Tickets available for annual beef feed
Beef is what’s for dinner July 20 in the Portola City Park. Hosted by the Portola Volunteer Fire Department, the annual Barbecue Beef Feed will bring good food and a good time for the people of Portola.
From 5 to 8 p.m., the department will serve as much top sirloin, salad, breadsticks and beans as a person can eat. There will also be a cotton candy machine to provide dessert.
Read more: Tickets available for annual beef feed
Johnsville Cemetery tour raises funds for museum association
Colorful impersonations of illustrious residents of the historical Johnsville Cemetery were presented to more than 100 people June 28.
The fundraiser for the Plumas County Museum Association also included a tour of the Johnsville Catholic Church and historical downtown buildings, and cocktails and hors d’oeuvres at The Iron Door.
Read more: Johnsville Cemetery tour raises funds for museum association
Charter-district collaboration gears up for third year
Marriages aren’t always easy, and the collaboration between Plumas Unified School District and Plumas Charter School has proven that statement out. When the partnership was created two years ago, of all the comparisons the partnership task force team made, then-assistant superintendent Bruce Williams said the partnership most resembled a marriage.
Read more: Charter-district collaboration gears up for third year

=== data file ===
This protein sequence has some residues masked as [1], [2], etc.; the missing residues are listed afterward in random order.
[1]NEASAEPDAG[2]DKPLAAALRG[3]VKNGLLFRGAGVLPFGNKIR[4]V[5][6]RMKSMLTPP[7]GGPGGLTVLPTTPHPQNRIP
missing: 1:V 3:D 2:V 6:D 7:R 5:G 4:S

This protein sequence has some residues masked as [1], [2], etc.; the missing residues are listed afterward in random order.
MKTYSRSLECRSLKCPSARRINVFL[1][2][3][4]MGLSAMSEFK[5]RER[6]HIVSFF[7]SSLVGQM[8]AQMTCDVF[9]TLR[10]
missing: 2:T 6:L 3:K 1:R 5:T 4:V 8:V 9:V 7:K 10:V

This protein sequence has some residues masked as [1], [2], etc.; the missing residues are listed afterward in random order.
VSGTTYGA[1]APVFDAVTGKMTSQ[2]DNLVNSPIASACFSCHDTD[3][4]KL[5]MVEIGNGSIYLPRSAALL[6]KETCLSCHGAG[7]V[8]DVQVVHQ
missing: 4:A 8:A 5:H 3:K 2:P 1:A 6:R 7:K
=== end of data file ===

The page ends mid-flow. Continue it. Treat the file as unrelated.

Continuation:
Board acts to protect water rights for county residents
It would be costly and difficult to haul 7,000 gallons of water a week to the top of Indian Falls, but that’s what could happen if the state curtails the Dawn Institute’s water rights.
The Dawn Garden and the residents of Indian Falls are just some of the many local water users applying for an exemption from the state’s curtailment because a spring is their sole source of water.
Read more: Board acts to protect water rights for county residents
Valley rancher protests tax bill
Beckwourth resident Dwight Ceresola doesn’t like his tax bill or the way the assessor’s office handled it, so he took his case to the Plumas County Board of Supervisors.
It had been so long since the supervisors presided over a tax hearing that Board Chairman Jon Kennedy had to consult a list of instructions that included the procedures for opening statements, evidence presentations, witnesses, cross examinations and closing arguments.
Read more: Valley rancher protests tax bill